We’ve been away for two weeks. We got back a couple of days ago and learned this morning that a 22-inch water pipe burst about a week ago and deprived large parts of Edinburgh of water. Some houses had no water for three days.
We heard about it because a water main burst today, and the question of how long the repair would take was a talking point. In fact, the repair was done quickly.
The burst main reminded me of a conversation I had in the American Museum in Bath, which we visited last week. The photo here is a panoramic shot of the room at it would have been a couple of hundred years ago.
The light was low, so the photo is pixelated and full of noise, but I hope you get the idea.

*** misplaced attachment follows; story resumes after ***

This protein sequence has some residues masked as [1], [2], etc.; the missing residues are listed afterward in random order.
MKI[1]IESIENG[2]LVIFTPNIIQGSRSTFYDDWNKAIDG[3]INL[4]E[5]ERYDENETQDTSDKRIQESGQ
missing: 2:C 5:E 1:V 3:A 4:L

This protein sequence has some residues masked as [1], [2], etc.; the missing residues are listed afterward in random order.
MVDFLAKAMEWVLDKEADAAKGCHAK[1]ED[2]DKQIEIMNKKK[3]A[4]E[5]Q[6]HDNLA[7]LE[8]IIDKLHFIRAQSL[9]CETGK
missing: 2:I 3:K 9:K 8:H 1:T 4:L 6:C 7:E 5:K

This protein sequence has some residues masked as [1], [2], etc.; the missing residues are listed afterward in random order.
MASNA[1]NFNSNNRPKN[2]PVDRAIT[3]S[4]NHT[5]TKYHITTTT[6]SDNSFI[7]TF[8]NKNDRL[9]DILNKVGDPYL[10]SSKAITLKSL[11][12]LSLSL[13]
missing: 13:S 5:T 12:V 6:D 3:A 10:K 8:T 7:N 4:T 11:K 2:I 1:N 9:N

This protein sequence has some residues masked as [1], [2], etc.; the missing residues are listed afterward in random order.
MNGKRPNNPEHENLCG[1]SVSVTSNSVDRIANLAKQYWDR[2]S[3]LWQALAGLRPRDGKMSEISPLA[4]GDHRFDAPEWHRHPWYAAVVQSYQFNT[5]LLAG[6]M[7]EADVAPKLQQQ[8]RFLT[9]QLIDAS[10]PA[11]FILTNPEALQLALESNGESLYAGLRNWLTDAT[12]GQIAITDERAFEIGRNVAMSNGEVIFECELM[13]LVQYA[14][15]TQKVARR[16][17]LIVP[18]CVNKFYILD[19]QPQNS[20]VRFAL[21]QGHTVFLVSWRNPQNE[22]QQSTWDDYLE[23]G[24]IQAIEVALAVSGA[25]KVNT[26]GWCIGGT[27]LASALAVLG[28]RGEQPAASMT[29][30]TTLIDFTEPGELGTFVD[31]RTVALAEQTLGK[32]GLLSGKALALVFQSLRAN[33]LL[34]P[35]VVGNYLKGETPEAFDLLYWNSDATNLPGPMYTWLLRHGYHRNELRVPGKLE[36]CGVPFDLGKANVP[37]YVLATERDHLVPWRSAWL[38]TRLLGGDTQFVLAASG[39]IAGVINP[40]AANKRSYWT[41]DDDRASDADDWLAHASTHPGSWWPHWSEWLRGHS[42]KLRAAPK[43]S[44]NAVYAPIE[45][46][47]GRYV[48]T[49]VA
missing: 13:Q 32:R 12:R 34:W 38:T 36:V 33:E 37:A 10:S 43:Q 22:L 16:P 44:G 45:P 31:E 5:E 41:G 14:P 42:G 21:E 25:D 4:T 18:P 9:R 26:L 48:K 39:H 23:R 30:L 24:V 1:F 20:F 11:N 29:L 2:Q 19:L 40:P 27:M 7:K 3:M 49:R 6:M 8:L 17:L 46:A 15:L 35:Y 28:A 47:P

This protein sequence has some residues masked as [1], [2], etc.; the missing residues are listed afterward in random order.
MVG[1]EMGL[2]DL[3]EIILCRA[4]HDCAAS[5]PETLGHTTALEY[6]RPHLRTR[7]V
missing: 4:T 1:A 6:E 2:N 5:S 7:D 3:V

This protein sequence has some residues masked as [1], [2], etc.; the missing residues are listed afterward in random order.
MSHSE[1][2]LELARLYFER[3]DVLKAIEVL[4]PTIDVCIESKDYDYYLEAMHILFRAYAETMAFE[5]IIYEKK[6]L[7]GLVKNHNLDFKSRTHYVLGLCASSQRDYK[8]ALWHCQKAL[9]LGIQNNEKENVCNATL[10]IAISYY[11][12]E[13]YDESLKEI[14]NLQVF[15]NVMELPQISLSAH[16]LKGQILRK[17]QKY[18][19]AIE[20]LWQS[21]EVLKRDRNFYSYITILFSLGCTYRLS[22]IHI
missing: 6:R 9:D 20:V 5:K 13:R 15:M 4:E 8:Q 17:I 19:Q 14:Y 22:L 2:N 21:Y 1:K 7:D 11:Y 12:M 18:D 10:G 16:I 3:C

The person I met and I discussed how ‘near to the edge’ people lived in some of the frontier regions.
If things went wrong there was perhaps no backup, no one to come to their aid. And we talked about how today the infrastructure that keeps everything ticking along gives us so much but is only as resilient as the weakest link.
Imagine if the water supply was cut off for longer. Then people would have to make the rounds with water bowsers. But if disease spread because of the lack of water, maybe that would cause a further breakdown.
It all seems tightly wound and I wonder what would cause it to fail – not that I want to find out.
By the way, header image that is currently at the top of this site is the view over the hills and valley at the rear of the American Museum in Bath.